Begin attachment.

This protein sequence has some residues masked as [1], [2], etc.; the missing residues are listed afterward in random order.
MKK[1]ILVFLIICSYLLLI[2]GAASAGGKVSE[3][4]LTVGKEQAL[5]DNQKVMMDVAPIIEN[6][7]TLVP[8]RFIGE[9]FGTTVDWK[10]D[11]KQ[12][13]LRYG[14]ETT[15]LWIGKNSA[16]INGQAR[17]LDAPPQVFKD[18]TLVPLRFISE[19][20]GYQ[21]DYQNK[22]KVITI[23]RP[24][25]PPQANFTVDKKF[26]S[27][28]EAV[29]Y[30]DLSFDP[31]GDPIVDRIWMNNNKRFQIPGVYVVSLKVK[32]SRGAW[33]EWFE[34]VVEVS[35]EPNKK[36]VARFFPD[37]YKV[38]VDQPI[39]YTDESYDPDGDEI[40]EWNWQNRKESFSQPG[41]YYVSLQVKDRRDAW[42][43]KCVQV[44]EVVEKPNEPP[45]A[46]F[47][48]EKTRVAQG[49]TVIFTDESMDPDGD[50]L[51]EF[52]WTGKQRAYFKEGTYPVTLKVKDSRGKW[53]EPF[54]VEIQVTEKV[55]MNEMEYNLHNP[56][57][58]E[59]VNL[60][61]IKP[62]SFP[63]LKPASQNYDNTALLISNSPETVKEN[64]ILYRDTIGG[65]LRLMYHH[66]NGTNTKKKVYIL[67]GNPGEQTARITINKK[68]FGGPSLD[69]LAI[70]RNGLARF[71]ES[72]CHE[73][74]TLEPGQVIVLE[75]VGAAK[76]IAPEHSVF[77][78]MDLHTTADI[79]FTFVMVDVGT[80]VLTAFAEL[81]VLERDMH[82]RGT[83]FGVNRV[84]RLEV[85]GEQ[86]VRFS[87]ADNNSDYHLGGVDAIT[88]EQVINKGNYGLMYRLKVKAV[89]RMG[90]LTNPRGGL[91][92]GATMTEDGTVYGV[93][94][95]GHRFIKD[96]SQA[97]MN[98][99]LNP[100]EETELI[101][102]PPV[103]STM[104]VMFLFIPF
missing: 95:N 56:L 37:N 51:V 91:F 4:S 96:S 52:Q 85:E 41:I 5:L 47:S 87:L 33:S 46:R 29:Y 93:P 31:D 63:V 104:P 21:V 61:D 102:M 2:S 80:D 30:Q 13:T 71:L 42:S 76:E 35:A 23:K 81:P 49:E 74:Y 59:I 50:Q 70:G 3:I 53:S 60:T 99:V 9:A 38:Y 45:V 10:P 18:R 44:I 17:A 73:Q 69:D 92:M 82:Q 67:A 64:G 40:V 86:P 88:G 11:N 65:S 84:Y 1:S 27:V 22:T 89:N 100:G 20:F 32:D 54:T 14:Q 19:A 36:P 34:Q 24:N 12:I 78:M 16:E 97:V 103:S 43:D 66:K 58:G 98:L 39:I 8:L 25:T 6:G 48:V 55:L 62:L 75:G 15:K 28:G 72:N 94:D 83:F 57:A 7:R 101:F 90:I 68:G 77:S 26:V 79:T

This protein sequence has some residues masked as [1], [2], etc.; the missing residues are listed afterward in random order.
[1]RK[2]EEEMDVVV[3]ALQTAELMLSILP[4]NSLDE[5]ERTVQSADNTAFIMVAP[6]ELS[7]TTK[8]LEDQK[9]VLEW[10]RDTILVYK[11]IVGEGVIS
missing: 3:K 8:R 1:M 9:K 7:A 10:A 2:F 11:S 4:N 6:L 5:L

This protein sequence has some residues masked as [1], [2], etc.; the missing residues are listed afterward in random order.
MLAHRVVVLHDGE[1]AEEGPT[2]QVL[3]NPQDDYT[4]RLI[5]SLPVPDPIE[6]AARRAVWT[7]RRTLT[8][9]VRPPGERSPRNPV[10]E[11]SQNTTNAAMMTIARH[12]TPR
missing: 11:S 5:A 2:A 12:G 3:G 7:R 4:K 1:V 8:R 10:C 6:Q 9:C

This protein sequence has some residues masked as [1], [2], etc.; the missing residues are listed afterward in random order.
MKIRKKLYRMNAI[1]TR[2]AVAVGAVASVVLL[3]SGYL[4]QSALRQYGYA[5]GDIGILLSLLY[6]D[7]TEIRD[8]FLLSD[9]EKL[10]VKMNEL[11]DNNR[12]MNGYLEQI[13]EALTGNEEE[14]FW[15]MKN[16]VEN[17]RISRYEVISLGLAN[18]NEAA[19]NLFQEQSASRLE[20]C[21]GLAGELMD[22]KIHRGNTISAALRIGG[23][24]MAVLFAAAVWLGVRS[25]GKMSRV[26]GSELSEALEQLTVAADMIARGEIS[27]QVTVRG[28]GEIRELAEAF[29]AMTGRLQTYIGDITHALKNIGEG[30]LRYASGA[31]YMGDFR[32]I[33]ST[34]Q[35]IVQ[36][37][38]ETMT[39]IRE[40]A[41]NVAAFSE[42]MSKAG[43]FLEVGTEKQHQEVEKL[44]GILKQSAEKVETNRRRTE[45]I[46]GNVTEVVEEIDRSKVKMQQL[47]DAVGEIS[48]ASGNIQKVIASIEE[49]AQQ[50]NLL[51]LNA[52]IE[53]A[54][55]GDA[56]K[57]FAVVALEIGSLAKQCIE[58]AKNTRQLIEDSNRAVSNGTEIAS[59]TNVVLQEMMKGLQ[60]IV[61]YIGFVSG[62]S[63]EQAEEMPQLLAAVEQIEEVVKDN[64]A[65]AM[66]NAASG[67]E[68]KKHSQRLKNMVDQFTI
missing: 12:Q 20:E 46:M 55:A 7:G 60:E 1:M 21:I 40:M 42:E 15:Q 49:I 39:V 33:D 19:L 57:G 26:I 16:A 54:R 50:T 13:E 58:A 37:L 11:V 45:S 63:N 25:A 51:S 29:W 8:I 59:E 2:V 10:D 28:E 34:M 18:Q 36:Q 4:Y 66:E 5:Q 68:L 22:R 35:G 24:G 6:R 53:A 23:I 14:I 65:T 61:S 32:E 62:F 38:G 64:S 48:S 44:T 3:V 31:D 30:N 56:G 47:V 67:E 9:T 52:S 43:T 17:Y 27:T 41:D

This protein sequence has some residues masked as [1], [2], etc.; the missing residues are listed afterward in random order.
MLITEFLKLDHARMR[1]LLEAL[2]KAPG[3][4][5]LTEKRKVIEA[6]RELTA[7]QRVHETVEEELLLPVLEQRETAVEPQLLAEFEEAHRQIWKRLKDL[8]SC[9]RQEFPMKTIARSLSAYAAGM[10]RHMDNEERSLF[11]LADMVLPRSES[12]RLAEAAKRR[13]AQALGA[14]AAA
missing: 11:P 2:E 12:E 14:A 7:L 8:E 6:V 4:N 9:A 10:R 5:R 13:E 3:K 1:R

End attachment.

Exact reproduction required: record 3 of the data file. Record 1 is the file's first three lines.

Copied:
This protein sequence has some residues masked as [1], [2], etc.; the missing residues are listed afterward in random order.
MLAHRVVVLHDGE[1]AEEGPT[2]QVL[3]NPQDDYT[4]RLI[5]SLPVPDPIE[6]AARRAVWT[7]RRTLT[8][9]VRPPGERSPRNPV[10]E[11]SQNTTNAAMMTIARH[12]TPR
missing: 11:S 5:A 2:A 12:G 3:G 7:R 4:K 1:V 8:R 10:C 6:Q 9:C